Sunday, 1 August 2010

Spartak Moscow v CSKA Moscow. 01/08/10

"That cheer must be for one of two reasons. Either somebody has scored or Vagner Love has broken his leg"

Spartak Moscow 1-2 CSKA Moscow. Luzhniki Stadium.
Sunday 01/08/10
The centrepiece of this eagerly anticipated trip to Russia alongside seeing the surreal sight of Vladimir Lenin's embalmed body was the Moscow derby. Spartak v CSKA at the Luzhniki Stadium. And to think we almost didn't make it!

For those not familiar with the locals vodka drinking technique and it's results, it goes something like this. You are given a bottle of vodka, quite large, which you drink out of shot glasses straight consuming one every two minutes. You can have an accompanying drink with it, such as a coke or lemonade, but to mix the two is heresy along the lines of punching Vladimir Putin in the groin. By the end of the evening, the aim is to have consumed one of these bottles all to yourself. If you aren't used to this it can lead to extreme intoxication which the Russian folk appear to be rather adept at in attempting to convince you you haven't paid for any of your drinks or food.

Drinking the Russian way
The bottle of vodka we consumed one each
of and the accompanying drink - some bizarre
If you argue the point some burly security guards will arrive and attempt to get you to pay again by stopping you from leaving the restaurant. But thankfully the Russian police aren't as corrupt or as useless as they say, and they will often sort out the problem and send you on your way.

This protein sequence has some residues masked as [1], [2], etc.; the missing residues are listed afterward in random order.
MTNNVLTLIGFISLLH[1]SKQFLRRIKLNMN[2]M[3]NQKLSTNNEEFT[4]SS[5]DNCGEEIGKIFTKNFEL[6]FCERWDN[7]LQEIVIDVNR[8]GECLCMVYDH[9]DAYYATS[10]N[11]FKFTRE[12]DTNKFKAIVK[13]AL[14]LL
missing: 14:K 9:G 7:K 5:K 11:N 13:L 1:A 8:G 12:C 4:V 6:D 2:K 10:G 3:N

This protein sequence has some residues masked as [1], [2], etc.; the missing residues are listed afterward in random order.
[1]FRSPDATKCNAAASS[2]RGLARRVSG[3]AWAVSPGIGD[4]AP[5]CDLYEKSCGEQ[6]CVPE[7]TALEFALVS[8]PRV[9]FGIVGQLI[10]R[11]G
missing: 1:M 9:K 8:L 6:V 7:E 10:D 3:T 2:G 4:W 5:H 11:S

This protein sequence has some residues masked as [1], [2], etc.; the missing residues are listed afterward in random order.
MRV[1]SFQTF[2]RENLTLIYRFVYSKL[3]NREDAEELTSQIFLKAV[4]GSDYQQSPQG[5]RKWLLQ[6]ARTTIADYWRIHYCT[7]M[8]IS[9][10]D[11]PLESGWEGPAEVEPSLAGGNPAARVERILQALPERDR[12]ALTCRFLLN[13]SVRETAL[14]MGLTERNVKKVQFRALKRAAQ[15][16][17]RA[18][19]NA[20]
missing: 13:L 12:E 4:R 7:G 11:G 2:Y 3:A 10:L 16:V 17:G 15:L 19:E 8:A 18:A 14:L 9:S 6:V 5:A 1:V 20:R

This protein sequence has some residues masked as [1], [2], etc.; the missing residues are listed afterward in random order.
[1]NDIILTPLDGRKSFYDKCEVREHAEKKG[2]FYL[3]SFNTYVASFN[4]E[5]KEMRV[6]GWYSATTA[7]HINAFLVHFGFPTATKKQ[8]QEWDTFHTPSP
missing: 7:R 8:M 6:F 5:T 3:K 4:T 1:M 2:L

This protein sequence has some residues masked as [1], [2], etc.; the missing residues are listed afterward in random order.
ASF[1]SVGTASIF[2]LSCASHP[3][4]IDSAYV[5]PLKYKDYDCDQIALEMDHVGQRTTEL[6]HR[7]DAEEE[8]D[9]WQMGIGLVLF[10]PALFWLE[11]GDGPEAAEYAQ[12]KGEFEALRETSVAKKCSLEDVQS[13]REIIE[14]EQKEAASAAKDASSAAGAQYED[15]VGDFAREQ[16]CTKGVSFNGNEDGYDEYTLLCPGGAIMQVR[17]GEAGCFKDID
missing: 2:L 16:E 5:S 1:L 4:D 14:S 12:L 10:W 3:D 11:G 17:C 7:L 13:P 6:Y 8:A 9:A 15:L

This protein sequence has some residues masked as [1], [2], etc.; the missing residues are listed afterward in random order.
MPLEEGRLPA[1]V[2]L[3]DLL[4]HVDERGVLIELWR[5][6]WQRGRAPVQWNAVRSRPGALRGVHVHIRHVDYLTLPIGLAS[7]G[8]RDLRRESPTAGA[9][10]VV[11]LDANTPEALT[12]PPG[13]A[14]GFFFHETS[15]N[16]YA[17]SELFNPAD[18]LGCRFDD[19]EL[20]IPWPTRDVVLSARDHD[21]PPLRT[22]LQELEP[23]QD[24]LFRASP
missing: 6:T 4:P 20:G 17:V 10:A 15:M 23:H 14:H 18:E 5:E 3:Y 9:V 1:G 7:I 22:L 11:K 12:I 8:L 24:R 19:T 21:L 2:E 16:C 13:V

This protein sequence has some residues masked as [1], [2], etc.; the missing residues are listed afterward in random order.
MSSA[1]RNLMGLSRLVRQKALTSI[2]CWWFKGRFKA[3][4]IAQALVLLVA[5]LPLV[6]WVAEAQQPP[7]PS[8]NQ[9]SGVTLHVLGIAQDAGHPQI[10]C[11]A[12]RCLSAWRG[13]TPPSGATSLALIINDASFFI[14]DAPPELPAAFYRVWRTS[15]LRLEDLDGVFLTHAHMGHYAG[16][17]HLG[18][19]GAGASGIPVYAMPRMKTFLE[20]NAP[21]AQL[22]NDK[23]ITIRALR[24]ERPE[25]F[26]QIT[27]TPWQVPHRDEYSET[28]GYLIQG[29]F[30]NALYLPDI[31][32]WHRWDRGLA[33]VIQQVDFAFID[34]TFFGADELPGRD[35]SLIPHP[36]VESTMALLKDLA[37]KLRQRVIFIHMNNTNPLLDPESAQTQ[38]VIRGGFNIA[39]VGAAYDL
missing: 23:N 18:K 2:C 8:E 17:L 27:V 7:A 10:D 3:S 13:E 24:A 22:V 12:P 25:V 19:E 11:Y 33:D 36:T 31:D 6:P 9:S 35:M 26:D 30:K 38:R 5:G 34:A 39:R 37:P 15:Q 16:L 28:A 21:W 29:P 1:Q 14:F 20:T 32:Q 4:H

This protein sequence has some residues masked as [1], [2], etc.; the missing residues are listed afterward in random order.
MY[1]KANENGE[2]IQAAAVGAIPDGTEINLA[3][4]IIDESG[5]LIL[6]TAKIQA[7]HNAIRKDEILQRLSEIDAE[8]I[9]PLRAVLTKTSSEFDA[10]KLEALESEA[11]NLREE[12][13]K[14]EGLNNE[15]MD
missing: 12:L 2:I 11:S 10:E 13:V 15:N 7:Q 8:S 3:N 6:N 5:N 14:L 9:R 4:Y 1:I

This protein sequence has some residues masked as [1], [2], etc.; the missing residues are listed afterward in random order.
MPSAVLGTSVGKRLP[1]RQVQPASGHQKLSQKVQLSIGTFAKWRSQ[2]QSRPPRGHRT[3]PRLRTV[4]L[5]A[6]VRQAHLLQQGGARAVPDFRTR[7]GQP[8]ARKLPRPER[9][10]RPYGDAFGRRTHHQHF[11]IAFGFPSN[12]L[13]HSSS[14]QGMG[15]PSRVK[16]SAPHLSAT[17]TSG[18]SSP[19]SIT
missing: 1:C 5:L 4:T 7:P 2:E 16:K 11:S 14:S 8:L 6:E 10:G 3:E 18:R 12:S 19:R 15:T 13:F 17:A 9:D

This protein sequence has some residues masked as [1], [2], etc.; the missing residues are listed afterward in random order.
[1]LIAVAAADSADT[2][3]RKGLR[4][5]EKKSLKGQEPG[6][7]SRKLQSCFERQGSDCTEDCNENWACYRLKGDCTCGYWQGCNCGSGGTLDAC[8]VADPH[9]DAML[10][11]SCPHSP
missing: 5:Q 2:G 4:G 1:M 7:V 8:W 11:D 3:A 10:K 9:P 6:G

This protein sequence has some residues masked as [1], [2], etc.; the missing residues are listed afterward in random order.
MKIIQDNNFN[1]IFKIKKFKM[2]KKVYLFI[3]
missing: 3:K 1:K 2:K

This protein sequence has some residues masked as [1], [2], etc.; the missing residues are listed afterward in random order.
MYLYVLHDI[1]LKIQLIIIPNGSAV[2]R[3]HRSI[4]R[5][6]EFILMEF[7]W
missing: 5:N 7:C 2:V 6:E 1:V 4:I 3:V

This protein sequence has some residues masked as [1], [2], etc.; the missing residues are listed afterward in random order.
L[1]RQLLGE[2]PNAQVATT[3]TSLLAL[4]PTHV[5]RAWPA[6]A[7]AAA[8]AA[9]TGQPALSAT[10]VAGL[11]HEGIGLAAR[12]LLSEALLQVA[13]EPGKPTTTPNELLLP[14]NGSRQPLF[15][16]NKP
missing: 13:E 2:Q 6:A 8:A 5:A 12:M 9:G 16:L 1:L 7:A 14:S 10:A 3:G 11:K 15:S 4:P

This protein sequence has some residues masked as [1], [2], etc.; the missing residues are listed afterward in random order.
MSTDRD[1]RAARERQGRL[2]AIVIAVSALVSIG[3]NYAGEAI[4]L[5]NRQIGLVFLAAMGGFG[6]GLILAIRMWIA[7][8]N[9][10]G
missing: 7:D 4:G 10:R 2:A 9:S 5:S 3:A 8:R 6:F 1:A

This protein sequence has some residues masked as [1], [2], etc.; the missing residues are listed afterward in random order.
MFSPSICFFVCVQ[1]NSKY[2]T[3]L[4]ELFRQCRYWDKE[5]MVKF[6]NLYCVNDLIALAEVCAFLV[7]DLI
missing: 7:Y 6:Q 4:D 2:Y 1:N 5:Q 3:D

At which point you can then complicate things further by getting in a random car mistaking it for a taxi, handing the address of your hotel to the man in the drivers seat and making him take you there. He may stop several times and ask you to get out, but you'll have none of it, insisting he takes you. Being one of the countries hospitable folk, he will do and then look thoroughly confused when you give him a wad of cash for his troubles.

Smog from the forest fires made the city cloudy and even hotter
So that was the Saturday evening before the game. Quite an introduction to the Motherland. Sunday was game day and it was absolutely sweltering. Only we could pick the hottest summer in Russian history to visit Moscow with fires engulfing the countryside around the city and causing a smoke haze in it. Walk for a minute down the road and you were saturated in sweat. Even Rumble - a man who famously urinates once an hour - could go a day without visiting a bathroom as he lost so much fluid. It was so hot that you were really quite grateful for the bottles and cans of beer that were lobbed about on the escalator at the metro station outside the ground for cooling you down with their liquid.

Moscow Metro - a bit grander than the London Underground
You could spend all day on the Moscow Metro quite happily with it's stations covered in gold, marble and fine artwork and we very nearly did not being able to understand a word of cyrillic and there being absolutely no English. It wasn't hard to find the Luzhniki Stadium however - just follow the baying mob of fans with their flags and beers and you were there.

Lenin overlooks the outside of the Luzhniki
The place itself was huge. So big in fact that it wasn't even full for two of the cities four sides facing each other. Lenin remains a popular figure in these parts - I guess you have to be to have your dead body still on display nearly 90 years after you joined the great big Communist Party in the sky - and he has a giant statue outside the stadium. Inside it is pretty basic, a massive Soviet bowl complete with running track and big scoreboards at either end.

CSKA Moscow fans
Spartak Moscow fans